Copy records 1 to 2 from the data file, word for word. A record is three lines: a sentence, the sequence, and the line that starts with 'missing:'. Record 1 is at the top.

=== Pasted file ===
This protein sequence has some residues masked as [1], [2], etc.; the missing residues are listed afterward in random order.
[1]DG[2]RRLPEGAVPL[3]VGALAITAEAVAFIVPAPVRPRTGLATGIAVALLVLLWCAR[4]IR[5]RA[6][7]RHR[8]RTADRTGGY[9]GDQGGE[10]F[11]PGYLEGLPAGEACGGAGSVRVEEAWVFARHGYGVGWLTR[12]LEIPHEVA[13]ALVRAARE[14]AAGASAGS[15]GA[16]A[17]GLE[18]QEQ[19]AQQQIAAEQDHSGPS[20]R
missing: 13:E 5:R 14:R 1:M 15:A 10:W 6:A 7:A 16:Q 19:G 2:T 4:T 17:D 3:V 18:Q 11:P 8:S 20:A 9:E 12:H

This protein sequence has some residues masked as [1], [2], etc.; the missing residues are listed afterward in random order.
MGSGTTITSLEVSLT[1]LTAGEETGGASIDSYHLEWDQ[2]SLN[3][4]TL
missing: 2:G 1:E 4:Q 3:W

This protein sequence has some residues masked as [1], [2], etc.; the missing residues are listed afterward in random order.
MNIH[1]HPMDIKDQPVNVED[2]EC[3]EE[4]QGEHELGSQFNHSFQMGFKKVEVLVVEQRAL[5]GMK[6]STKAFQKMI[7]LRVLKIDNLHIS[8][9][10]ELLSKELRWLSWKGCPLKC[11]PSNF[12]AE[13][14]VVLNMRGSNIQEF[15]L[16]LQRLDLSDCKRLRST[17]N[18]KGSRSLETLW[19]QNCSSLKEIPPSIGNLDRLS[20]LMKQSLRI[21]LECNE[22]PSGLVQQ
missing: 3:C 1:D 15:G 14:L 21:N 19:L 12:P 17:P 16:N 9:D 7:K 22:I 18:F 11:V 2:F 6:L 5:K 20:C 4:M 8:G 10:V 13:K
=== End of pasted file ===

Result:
This protein sequence has some residues masked as [1], [2], etc.; the missing residues are listed afterward in random order.
[1]DG[2]RRLPEGAVPL[3]VGALAITAEAVAFIVPAPVRPRTGLATGIAVALLVLLWCAR[4]IR[5]RA[6][7]RHR[8]RTADRTGGY[9]GDQGGE[10]F[11]PGYLEGLPAGEACGGAGSVRVEEAWVFARHGYGVGWLTR[12]LEIPHEVA[13]ALVRAARE[14]AAGASAGS[15]GA[16]A[17]GLE[18]QEQ[19]AQQQIAAEQDHSGPS[20]R
missing: 13:E 5:R 14:R 1:M 15:A 10:W 6:A 7:A 16:Q 19:G 2:T 4:T 17:D 3:V 18:Q 11:P 8:S 20:A 9:E 12:H

This protein sequence has some residues masked as [1], [2], etc.; the missing residues are listed afterward in random order.
MGSGTTITSLEVSLT[1]LTAGEETGGASIDSYHLEWDQ[2]SLN[3][4]TL
missing: 2:G 1:E 4:Q 3:W